I took "avoid the treadmill" to mean the exact opposite of what the author took it to mean. As in, do not go get another useless degree just because you don't know what to do and you are stalling. Get off the treadmill and start your life.
Some of this resonates and feel really motivating. Other parts of it feel... a little "I live internationally" (pinners?)
Ok, but I would never be brave enough to eat meat from a dollar store. Pasta and bread would be ok, cereal, oatmeal, baking supplies I can see (though flour can get too old). And most dried spices are going to lose their flavor after several months, if not sooner. I would suspect Dollar Store spices of already being old. Basically, food is not one of the things I value cheapness on, because worrying about health standards, freshness, etc. really makes it harder to enjoy. As it is, with a celiac spouse, cheap pasta meals are pretty much a non-thing for us; on the other hand, Trader Joe's and Costco have many reasonably priced GF pastas and other foods.
@navigateher Families, especially dysfunctional ones, do not run by logic or rules. "Stealing is stealing" may be simple enough to someone not in the family, but like @chevyvan says, this is not black & white in the slightest.
@navigateher I know what you guys are saying, and maybe mom *should* get the book thrown at her, but the lack of empathy or recognition that it's perfectly normal for the letter writer to have an internal struggle over turning their own mother into the police strikes me as really insensitive. Life isn't black and white.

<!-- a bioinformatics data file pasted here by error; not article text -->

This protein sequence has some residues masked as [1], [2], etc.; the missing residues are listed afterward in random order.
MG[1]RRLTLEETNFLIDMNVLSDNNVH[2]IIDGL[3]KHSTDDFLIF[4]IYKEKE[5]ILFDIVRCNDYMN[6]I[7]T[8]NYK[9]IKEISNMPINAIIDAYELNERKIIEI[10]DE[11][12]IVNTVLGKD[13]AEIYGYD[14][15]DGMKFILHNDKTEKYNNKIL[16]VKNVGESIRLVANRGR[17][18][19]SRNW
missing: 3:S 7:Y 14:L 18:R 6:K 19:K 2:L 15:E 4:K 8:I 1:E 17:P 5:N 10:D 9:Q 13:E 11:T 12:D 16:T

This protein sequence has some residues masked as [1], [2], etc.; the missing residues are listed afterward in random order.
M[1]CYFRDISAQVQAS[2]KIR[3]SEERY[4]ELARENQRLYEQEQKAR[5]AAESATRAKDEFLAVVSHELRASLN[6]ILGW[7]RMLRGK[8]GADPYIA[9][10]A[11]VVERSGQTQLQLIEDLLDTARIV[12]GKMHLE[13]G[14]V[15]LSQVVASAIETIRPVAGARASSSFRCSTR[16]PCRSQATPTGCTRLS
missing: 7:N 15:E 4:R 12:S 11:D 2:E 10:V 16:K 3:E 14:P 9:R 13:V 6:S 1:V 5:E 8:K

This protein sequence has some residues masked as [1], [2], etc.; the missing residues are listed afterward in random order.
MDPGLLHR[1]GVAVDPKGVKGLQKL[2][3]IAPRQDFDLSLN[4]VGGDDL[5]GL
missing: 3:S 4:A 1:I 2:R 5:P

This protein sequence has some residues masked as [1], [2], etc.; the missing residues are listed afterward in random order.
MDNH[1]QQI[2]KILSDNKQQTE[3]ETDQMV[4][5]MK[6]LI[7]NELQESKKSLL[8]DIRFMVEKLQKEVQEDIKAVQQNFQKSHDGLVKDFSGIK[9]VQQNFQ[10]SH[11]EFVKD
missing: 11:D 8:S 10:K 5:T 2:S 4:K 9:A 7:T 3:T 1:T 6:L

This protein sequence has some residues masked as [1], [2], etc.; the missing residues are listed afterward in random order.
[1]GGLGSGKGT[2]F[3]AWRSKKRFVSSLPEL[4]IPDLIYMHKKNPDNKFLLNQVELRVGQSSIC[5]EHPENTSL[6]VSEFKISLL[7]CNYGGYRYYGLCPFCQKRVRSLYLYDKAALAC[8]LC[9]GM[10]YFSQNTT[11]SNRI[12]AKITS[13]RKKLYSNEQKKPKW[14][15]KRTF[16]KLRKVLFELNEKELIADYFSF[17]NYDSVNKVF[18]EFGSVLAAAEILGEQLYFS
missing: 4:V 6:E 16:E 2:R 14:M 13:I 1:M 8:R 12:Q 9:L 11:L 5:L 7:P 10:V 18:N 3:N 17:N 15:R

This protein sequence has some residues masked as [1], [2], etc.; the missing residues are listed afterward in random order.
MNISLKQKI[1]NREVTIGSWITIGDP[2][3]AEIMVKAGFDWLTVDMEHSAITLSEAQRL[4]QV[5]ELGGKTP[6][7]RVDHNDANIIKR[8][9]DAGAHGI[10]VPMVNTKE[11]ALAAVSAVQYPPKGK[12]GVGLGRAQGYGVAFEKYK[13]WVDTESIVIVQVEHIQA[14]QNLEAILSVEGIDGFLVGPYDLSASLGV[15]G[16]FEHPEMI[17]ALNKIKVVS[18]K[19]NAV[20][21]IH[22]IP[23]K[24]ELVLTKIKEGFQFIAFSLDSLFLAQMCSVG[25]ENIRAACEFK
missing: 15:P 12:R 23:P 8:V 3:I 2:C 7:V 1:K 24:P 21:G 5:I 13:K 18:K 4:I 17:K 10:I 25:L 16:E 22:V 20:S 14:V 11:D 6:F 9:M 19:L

@vanderlyn While I generally agree, the parts about how her friends were cobbling together jobs and businesses for a future of self-employment seemed pretty interesting. This kind of "necessity entrepreneurship" is something frequently seen in developing countries (and to a lesser extent during recessions here in the US, though traditionally more for professionals like lawyers/accounts than actual craftspeople). More power to them, I guess! Though the idea of an artisanal bourgeoisie which exists only to serve a tiny super-wealthy elite sounds a bit feudal for my tastes, that's San Francisco for you.
"Mr. Lashes, 34 years old, is an agent for Internet cats." Is it just me, or does Mr. Lashes sounds like a great name for a cat?
@limenotapple I've been thinking about how, well, everywhere, including The Billfold, people seem to fetishize living simply order to save for big items. It almost takes on a moral dimension: you skip lattes and pack lunches (frugal! self-denying!) and save money to "travel" (which is one of few forms of consumption that also takes on a dimension of self-righteousness). That's great if that's what you really want, but probably some people get more utility out of having a goddamn latte every morning, you know?
@CL I guess I don't understand the snark? She doesn't charge me for individual meetings. I pay her the same whether I meet with her weekly or annually or never. Why in the world would you be condescending about it?
By Slutface on Golden Housemates
Some people just call them roommates, but go ahead and make yourselves feel fancy boomers!